An Author’s Inspiration Development Journal Entry 2

Continuing  background:  An Author’s Inspiration is planned to be distributed with writer configurable files.  These files describe characters, plot, setting, and (most importantly), stress.  As distributed, these files currently describe the adventures of Harry Potter in the film version of The Order of the Phoenix.  The outline generated by An Author’s Inspiration combines these elements, expanded into 28 beats.

In The Order of the Phoenix, there are a lot of characters each with their strengths and weaknesses. In An Author’s Inspiration, each character has a file of trait descriptions and character sketch provided by the writer.  The emphasis on these traits are largely psychological.

The beat format of the generated outline allows for 80-90% of the scenes from the film to fit into beats’ settings.  The plot is a matter of interpretation, but with Harry Potter, the elements in the file describing plot can be arrived at through what is largely formula for the Harry Potter series.

What of the stress I describe as (most) important?  Research has borne out Kurt Vonnegut’s observation of the emotional shape of at least six types of story.  Each shape is a simple curve expressed in a flow of shifting levels of both good (eustress) stress and bad (distress) stress.  The writer can not only establish a plot point, but can attach a level of stress to it.

An Author’s Inspiration Development Journal Entry 3

With the background established, I move on to my own experience using An Author’s Inspiration.  As I am also the designer, it allows me to adjust the design of the software to suit short-falls, add flexibility, and to create new features that were unanticipated during early stages.

The first thing that hit me was about the design at a fundamental level.  I had planned on the writer having the ability to write free form notes into unlimited text fields.  Unfortunately, that design has constraints.  The writer cannot use punctuation in this text (that made it easy to write the code).  However, I as the writer need the ability to separate ideas into sentences, and this put demands upon me as the designer to step up to the plate to make that happen at a very fundamental level.

So, the first lesson of using my own software is to add a robust method to allow me to enter complete paragraphs with punctuated sentences into the text field.  This will be mildly complex, and demand deep testing as changes at the fundamental level can cast dramatic problems into what should be high level subtleties.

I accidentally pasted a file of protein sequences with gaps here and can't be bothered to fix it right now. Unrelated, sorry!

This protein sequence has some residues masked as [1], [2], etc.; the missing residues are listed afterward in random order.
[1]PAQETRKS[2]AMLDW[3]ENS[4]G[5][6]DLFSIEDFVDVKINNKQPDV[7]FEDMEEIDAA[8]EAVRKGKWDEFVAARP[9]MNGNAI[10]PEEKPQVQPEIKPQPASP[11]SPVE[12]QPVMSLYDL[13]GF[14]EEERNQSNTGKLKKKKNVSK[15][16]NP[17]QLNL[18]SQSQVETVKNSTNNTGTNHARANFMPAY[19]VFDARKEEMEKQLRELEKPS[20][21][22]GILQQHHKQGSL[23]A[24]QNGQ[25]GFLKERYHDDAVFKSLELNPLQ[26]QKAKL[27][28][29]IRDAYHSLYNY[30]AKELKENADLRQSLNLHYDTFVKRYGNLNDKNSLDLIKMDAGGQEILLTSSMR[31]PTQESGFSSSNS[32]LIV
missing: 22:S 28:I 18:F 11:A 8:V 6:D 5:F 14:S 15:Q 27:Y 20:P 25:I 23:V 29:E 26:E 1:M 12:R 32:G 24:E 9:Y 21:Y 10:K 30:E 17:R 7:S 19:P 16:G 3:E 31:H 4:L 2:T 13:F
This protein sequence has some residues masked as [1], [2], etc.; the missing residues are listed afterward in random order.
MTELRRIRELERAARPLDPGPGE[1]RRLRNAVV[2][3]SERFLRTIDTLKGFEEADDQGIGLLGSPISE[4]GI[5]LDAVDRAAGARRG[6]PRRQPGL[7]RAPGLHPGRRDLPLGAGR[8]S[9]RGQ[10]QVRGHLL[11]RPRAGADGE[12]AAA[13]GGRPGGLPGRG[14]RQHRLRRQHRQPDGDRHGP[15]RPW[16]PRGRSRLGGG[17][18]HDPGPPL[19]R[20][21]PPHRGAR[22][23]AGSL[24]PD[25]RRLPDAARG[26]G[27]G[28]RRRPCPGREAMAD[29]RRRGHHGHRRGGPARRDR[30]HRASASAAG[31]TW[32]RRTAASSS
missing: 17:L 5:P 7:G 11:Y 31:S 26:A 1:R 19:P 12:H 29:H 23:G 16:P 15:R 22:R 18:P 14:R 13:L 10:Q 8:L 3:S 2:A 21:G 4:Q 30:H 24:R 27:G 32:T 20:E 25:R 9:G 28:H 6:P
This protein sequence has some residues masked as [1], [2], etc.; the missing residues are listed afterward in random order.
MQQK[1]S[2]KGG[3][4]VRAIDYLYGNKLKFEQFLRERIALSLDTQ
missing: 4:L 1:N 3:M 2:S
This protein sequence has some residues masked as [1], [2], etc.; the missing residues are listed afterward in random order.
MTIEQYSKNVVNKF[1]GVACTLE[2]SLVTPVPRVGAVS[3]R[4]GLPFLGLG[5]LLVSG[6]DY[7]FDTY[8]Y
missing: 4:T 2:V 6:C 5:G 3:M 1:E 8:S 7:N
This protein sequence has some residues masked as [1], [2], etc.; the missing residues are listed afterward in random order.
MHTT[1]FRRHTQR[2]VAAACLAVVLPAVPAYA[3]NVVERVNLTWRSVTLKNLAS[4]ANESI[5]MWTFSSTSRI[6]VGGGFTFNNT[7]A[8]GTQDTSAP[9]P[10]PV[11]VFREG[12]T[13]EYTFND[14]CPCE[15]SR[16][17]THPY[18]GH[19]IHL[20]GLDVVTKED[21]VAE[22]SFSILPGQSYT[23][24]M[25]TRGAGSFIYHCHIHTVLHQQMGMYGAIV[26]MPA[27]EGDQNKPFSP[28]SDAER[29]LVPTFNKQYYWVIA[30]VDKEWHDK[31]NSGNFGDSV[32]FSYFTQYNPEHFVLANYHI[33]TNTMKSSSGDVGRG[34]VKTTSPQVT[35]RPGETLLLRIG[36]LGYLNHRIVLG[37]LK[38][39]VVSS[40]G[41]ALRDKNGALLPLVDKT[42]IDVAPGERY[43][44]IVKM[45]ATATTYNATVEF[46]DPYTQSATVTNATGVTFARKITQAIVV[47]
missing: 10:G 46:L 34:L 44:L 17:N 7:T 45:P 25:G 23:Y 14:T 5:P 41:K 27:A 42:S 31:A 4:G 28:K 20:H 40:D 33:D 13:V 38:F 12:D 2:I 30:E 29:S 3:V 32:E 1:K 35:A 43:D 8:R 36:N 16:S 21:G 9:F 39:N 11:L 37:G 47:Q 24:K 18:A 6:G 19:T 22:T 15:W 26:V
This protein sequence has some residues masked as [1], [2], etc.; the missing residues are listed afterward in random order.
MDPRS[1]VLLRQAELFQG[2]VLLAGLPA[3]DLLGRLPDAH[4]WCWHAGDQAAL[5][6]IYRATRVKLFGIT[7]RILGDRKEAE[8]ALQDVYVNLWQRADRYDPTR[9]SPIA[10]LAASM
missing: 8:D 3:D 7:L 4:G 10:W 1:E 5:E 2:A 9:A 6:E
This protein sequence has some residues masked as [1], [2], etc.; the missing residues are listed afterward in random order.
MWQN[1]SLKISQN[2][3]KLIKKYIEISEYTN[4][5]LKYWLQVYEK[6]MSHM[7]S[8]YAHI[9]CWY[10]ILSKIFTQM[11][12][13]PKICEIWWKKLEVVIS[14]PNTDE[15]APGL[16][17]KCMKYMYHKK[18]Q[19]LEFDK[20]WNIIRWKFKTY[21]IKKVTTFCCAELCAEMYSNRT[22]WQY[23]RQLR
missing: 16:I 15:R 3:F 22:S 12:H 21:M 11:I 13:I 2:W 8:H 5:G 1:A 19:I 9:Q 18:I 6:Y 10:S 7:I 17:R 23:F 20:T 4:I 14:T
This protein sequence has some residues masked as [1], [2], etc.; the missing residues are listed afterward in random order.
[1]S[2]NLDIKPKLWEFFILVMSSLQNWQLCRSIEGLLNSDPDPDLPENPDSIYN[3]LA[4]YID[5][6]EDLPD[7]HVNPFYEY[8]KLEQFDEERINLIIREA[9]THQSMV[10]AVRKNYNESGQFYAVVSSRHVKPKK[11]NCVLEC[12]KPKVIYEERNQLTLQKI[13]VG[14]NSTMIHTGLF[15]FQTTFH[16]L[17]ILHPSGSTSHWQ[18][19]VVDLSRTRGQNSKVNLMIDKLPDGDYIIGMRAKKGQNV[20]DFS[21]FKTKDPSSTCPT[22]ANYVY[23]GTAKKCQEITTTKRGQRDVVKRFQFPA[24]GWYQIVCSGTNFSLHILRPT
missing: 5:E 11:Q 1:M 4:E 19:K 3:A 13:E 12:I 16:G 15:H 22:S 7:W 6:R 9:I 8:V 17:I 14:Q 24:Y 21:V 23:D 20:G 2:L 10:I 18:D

An Author’s Inspiration Development Journal Entry 1

I have decided to start a journal to express the Aha! moments that are arriving now.  However, some background is needed to say how I got to such moments.

I have put in roughly six months (or 1,000 hours) of design and development of the idea I call An Author’s Inspiration.  In fair market prices for a senior software developer, that would bill out at $80,000.  There is more design and coding to go, but I am at a beta release version of 0.7 that suits many functions I set out to achieve.  Going the distance from beta release version 0.7 to product release version 1.0 places new appeals to my designer’s inspiration.

I am currently re-purposing my beta for use in my own fiction writing, and I am discovering short-falls of design.  In the culture of software design, using my own product is know as “eating your own dog food.”  That is, in my release package, I have files designed specifically for Harry Potter in The Order of the Phoenix.  I am not writing a Harry Potter story.  As needs must, I have to replace those configurable files with files that describe my own story with its own characters.

Currently, beta version 0.7 does that very well.  That is, An Author’s Inspiration has exceptional flexibility, allowing for many levels of character and plot invention and tailoring by the writer.  It presents the writer’s effort with a fully fleshed out psychological tone map of their story in a linear outline format.